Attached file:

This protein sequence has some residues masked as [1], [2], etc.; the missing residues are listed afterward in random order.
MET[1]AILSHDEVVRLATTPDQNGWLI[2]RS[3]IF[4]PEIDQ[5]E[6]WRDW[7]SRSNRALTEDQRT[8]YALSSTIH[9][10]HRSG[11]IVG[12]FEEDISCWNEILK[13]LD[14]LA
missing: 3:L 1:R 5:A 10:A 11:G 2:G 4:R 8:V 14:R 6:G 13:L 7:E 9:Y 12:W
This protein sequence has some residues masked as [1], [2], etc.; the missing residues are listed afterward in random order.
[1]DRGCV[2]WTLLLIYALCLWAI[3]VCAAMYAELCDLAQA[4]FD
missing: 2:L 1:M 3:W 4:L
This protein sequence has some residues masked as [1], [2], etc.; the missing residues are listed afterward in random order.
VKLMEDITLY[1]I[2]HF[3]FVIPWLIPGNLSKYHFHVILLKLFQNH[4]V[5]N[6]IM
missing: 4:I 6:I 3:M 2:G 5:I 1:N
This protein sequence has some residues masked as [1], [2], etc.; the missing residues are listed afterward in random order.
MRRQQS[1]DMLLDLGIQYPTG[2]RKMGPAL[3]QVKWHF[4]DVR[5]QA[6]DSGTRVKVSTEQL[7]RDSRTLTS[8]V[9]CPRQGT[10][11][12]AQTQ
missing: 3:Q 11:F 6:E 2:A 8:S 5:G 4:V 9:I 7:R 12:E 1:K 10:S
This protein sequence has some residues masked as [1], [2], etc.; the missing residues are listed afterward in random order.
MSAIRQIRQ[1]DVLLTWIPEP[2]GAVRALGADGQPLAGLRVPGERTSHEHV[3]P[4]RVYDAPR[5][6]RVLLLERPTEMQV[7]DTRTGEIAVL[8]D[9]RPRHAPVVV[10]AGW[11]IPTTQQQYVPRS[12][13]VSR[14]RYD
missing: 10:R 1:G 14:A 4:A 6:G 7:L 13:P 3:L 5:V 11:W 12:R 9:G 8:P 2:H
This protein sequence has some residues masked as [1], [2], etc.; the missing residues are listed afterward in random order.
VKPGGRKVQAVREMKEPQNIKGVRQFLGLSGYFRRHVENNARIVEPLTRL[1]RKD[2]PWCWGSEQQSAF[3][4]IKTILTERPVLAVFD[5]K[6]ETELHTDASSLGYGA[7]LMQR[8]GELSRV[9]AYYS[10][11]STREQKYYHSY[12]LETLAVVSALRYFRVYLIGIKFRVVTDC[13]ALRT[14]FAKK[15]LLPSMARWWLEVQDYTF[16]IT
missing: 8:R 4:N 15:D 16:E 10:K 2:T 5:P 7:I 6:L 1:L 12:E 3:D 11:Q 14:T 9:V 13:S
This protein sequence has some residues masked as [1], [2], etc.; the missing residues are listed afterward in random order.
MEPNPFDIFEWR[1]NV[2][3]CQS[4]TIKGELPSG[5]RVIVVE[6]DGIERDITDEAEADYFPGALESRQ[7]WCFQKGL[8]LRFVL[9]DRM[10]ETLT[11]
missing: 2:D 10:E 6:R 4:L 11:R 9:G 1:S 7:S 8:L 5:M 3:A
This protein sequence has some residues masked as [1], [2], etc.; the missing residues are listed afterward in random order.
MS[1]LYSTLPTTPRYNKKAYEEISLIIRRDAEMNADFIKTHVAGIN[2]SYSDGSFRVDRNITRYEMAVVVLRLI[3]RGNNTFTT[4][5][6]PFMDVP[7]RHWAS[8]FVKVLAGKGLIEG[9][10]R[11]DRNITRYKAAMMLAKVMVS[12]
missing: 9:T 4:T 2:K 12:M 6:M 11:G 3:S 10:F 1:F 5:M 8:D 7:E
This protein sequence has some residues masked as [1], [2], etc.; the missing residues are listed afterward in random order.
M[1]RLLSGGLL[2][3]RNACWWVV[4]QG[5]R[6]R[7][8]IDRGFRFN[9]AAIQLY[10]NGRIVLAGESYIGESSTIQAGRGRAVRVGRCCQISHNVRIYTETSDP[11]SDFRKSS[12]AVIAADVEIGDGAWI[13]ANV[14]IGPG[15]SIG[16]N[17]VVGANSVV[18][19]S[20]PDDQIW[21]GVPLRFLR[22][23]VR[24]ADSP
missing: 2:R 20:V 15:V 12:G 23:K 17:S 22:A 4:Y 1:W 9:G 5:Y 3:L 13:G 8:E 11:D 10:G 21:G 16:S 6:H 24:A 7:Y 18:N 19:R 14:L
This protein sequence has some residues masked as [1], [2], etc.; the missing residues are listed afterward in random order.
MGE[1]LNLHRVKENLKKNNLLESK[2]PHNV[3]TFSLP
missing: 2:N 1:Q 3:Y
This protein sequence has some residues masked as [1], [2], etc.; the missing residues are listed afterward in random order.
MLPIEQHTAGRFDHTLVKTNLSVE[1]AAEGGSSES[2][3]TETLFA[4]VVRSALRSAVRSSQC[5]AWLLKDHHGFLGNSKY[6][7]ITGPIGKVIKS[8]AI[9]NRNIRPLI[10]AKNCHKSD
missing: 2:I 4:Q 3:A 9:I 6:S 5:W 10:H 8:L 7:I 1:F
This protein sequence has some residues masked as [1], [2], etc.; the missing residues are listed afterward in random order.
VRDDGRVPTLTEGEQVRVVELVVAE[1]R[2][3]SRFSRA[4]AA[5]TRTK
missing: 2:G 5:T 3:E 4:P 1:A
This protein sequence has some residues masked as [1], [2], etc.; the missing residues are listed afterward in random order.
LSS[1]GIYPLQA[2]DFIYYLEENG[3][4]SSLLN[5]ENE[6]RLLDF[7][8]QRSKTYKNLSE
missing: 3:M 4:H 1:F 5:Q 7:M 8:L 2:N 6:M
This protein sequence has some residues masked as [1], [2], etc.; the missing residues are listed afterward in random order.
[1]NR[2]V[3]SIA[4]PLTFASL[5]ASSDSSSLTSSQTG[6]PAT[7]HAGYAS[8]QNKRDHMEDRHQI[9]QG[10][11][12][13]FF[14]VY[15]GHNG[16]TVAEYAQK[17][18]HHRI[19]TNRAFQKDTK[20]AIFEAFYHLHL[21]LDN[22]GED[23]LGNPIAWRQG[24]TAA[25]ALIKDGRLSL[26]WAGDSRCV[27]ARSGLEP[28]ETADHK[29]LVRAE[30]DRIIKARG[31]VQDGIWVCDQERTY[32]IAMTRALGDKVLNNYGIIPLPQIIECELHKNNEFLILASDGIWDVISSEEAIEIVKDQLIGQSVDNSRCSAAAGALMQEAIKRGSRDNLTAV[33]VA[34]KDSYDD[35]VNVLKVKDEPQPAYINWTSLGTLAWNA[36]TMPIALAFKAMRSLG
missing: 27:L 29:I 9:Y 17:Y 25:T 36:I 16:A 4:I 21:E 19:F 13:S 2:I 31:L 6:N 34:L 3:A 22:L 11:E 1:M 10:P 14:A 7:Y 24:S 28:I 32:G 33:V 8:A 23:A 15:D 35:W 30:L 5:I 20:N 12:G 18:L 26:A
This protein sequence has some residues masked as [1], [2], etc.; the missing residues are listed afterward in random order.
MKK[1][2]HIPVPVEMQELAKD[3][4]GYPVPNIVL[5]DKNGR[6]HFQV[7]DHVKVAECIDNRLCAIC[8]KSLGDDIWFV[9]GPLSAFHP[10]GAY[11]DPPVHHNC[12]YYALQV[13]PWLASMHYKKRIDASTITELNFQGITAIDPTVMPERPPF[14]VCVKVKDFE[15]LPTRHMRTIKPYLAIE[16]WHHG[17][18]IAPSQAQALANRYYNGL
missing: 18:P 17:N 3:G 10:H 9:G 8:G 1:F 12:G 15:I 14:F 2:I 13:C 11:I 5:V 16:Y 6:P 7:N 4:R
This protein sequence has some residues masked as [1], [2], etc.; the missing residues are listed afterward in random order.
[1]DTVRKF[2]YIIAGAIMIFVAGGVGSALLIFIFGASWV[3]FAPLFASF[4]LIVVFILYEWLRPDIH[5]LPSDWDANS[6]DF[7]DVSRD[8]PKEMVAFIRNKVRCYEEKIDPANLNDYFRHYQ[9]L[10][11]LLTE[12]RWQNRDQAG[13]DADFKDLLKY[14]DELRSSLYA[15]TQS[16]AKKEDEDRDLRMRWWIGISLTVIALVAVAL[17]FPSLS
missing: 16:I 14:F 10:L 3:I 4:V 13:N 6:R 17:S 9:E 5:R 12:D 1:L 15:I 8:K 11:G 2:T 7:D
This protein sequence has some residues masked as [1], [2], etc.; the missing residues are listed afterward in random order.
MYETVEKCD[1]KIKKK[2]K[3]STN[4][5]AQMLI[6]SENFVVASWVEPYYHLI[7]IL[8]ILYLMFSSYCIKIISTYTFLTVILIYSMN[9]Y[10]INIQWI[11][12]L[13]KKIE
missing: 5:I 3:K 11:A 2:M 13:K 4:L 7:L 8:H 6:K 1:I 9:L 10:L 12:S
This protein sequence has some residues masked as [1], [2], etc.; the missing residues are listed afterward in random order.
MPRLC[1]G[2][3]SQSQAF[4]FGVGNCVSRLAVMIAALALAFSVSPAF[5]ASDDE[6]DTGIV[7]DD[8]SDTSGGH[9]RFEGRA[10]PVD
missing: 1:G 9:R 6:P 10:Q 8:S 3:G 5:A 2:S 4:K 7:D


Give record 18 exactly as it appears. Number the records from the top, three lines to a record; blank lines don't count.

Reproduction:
This protein sequence has some residues masked as [1], [2], etc.; the missing residues are listed afterward in random order.
MPRLC[1]G[2][3]SQSQAF[4]FGVGNCVSRLAVMIAALALAFSVSPAF[5]ASDDE[6]DTGIV[7]DD[8]SDTSGGH[9]RFEGRA[10]PVD
missing: 1:G 9:R 6:P 10:Q 8:S 3:G 5:A 2:S 4:K 7:D